Born in 341 BC, Epicurus, was an ancient Greek philosopher and sage who founded Epicureanism, a highly influential school of philosophy. He was born on the Greek island of Samos to Athenian parents. He had his own school established known as “the Garden”, in Athens. Epicurus and his followers were known for eating simple meals and discussing a wide range of philosophical subjects.
Epicurus is said to have originally written over 300 works on various subjects, but the vast majority of these writings have been lost. Only three letters written by him—the letters to Pythocles, and Herodotus—and two collections of quotes—the Principal Doctrines and the Vatican Sayings—have survived intact, along with a few fragments of his other writings.
For Epicurus, the purpose of philosophy was to help people attain a happy (eudemonic), tranquil life characterized by ataraxica (peace and freedom from fear) and apnoea (the absence of pain). He advocated that people were best able to pursue philosophy by living a self-sufficient life surrounded by friends. He taught that the root of all human neurosis is death denial and the tendency for human beings to assume that death will be horrific and painful, which he claimed causes unnecessary anxiety, selfish self-protective behaviours, and hypocrisy. According to Epicurus, death is the end of both the body and the soul and therefore should not be feared. Epicurus taught that although the gods exist, they have no involvement in human affairs. He taught that people should behave ethically not because the gods punish or reward people for their actions, but because amoral behavior will burden them with guilt and prevent them from attaining ataraxia.
Epicureanism reached the height of its popularity during the late years of the Roman Republic. Epicurus’s teachings gradually became more widely known in the fifteenth century with the rediscovery of important texts, but his ideas did not become acceptable until the seventeenth century, when the French Catholic priest Pierre Gassendi revived a modified version of them, which was promoted by other writers, including Robert Boyle. His influence grew considerably during and after the Enlightenment, profoundly impacting the ideas of major thinkers, including John Locke, Jeremy Bentham, and Karl Marx.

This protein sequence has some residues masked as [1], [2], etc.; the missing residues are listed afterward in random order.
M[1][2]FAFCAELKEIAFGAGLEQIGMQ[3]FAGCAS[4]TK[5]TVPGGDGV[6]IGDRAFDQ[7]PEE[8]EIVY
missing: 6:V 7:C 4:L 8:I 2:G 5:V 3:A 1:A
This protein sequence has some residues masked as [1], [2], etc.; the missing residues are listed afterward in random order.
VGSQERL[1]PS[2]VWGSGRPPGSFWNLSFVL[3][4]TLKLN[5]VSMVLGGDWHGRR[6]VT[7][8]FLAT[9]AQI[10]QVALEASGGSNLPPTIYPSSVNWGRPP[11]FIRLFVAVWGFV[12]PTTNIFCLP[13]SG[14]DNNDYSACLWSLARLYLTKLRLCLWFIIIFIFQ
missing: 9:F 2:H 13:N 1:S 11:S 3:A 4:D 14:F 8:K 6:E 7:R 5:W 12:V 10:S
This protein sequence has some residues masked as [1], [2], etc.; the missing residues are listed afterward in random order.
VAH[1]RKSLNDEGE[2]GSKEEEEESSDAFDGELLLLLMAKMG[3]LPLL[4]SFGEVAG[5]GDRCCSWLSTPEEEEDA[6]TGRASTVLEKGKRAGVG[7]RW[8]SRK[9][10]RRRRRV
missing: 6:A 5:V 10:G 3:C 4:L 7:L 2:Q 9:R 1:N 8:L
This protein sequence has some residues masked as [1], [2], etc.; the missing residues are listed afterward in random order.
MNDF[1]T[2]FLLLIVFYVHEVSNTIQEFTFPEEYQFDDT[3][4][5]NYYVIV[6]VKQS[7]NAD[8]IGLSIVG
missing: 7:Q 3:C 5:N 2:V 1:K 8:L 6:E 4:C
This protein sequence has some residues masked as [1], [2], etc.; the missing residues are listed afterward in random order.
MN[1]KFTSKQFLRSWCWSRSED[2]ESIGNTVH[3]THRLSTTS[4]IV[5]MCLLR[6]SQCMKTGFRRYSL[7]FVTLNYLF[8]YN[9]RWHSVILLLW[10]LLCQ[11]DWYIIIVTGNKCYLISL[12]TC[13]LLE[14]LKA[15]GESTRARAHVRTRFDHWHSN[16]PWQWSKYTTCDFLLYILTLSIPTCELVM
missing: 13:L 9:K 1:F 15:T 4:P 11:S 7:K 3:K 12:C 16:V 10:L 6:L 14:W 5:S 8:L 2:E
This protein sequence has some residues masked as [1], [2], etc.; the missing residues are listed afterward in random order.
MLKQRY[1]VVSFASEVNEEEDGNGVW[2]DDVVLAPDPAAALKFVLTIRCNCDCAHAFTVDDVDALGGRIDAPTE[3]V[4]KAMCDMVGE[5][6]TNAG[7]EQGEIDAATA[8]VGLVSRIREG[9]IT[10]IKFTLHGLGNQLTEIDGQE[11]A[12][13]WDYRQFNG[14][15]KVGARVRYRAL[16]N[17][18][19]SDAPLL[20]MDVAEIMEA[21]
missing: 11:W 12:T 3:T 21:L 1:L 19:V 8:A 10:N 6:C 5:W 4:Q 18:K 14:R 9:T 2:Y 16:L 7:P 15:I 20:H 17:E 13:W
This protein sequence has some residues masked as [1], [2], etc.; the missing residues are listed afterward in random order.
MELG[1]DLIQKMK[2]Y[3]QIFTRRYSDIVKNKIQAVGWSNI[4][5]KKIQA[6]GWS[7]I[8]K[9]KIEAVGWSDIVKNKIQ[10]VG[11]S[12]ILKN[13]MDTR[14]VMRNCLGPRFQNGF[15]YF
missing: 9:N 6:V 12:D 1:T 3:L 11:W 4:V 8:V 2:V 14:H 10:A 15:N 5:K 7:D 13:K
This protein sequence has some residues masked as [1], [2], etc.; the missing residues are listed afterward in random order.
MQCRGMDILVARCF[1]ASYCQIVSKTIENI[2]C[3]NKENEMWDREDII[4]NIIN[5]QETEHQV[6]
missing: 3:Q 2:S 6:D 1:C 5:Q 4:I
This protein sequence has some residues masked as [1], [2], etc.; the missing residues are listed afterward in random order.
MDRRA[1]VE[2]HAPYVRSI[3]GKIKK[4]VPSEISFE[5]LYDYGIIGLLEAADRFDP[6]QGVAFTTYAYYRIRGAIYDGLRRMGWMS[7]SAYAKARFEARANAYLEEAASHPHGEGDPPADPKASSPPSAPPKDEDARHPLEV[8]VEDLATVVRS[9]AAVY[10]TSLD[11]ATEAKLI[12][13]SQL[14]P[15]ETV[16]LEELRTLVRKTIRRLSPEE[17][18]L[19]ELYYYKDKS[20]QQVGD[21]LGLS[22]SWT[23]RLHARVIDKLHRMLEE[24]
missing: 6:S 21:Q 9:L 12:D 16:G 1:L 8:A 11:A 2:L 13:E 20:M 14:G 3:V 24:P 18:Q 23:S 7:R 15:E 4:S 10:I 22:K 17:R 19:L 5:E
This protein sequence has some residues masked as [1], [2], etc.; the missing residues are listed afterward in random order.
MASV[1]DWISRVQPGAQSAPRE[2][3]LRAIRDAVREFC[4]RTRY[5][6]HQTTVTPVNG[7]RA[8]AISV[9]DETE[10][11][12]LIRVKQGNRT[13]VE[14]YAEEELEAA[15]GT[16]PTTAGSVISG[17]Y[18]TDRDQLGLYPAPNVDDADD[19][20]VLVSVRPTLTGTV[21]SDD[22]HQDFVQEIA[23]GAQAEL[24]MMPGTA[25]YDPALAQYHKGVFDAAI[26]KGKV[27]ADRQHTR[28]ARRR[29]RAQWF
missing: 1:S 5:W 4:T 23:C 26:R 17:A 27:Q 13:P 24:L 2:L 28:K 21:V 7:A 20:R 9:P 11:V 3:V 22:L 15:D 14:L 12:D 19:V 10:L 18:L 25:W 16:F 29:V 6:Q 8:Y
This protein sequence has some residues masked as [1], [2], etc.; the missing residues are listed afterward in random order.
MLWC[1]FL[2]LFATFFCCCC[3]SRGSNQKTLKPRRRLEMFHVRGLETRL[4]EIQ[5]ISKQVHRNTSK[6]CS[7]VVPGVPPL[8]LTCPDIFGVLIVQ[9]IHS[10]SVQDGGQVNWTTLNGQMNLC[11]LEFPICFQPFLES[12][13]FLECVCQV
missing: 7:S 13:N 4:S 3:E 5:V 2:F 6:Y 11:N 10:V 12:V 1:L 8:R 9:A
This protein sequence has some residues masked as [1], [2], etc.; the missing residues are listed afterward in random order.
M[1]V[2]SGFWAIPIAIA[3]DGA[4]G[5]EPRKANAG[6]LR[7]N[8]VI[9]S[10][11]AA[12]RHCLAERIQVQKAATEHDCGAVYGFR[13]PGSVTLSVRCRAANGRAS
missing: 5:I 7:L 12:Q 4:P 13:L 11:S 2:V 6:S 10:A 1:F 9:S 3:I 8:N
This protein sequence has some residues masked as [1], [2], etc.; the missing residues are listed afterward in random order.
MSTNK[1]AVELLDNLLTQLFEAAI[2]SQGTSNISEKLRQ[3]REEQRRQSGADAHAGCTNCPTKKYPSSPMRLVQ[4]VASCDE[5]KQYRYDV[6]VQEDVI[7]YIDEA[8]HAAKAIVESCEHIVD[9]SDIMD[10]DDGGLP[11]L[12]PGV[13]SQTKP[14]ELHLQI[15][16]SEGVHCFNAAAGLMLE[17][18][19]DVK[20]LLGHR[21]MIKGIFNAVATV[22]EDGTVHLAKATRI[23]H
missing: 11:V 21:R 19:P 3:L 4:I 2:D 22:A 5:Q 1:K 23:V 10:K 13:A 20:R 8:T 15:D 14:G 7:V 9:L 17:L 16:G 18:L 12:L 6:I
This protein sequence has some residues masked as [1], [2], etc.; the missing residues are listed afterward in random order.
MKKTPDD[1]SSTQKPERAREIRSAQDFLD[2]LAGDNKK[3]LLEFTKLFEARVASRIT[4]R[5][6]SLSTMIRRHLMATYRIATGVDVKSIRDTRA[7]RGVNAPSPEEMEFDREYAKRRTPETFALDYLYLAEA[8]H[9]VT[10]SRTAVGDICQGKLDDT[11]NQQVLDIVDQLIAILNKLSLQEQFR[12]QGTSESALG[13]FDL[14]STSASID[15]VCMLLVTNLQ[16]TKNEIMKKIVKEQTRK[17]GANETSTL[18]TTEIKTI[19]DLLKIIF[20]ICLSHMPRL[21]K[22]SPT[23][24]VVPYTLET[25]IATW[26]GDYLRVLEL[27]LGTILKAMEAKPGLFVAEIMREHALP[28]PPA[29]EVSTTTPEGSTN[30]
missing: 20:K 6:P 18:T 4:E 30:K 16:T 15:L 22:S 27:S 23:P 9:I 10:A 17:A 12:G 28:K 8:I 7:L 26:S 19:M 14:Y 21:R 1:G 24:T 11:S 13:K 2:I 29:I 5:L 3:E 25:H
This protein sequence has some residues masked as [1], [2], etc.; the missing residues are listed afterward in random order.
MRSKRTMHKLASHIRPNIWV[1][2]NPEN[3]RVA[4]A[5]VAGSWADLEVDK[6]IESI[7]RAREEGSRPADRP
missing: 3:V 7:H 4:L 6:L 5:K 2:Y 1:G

Osho, when he talks about Epicurus, says, “I feel deep affinity with a man who was born two thousand years ago in Greece. His name was Epicurus. Nobody thinks of him as religious. People think that he was the most atheistic man ever born, the most materialistic ever born; he was just the opposite of the religious man. But that is not my understanding. Epicurus was a naturally religious man. Remember the words ‘naturally religious’; religion happens to him. That’s why people overlooked him, because he never sought. The proverb: Eat, drink and be merry, comes from Epicurus. And this has become the attitude of the materialist. Epicurus in fact lived one of the most austere of lives. He lived as simply as anybody has ever lived. Even a Mahavir or a Buddha were not so simple and austere as Epicurus, because their simplicity was cultivated; they had worked for it, it had been a practice.”
WHY DO I SEEM TO FEEL MORE AFRAID OF LIFE THAN OF DEATH?
DEATH IS UNKNOWN. You cannot be really afraid of that with which you are not at all acquainted. Fear is a relationship — you have to know something to be afraid of it. Nobody really is afraid of death. And whenever somebody says ‘I am afraid of death’ he is simply saying that he is afraid to lose life. Death is absolutely unknown. So everybody is afraid of life — it is life that is the problem, not death. It is life that gives you anguish and nights without sleep. And
what is the fear of life? There are many fears but they can be reduced to a few basic fears. One is that life is slipping by and you have not lived yet. That’s the panic, basic panic — that life is going out of your hands, every moment you have less and less life. And you have not lived yet. Great fear arises: are you going to miss? Will you be able to make it this time? And who knows? There may be no other time. Life may not happen again — who knows? This seems to be the only life, and every day it is turning into a wasteland, hence the fear.
Secondly, it is life that ultimately brings death. Death is the crescendo of life, the finishing touch. If you are afraid of death, that too is basically fear of life — that life will bring death one day. That the trees will be there and the flowers will be there and the spring will come and the grass will be green and you will not be here. And while you are here you are not much here either. And sooner or later, grass will be growing on your grave. And you will not be able to walk on it. And while you can walk on it and enjoy the feel of it and the dewdrops and the coolness and the sunlit morning, you are not enjoying it. Because you cannot enjoy, that’s why you are afraid of life. And life is turning into death, the unknown. The known is always disappearing into the unknown. The light is always disappearing into darkness.
So life will take you one day to the door of death. But why are you not living? What hinders you from living? You have conditions, that are what is hindering. You have conditions — that ‘If THIS happens, only then will I be happy. And life is not going to oblige you. You have to surrender to life. Your conditions don’t allow you the surrender; you have to drop conditions. You have to say, ‘Whatsoever happens, I am going to enjoy. I am going to enjoy unconditionally.’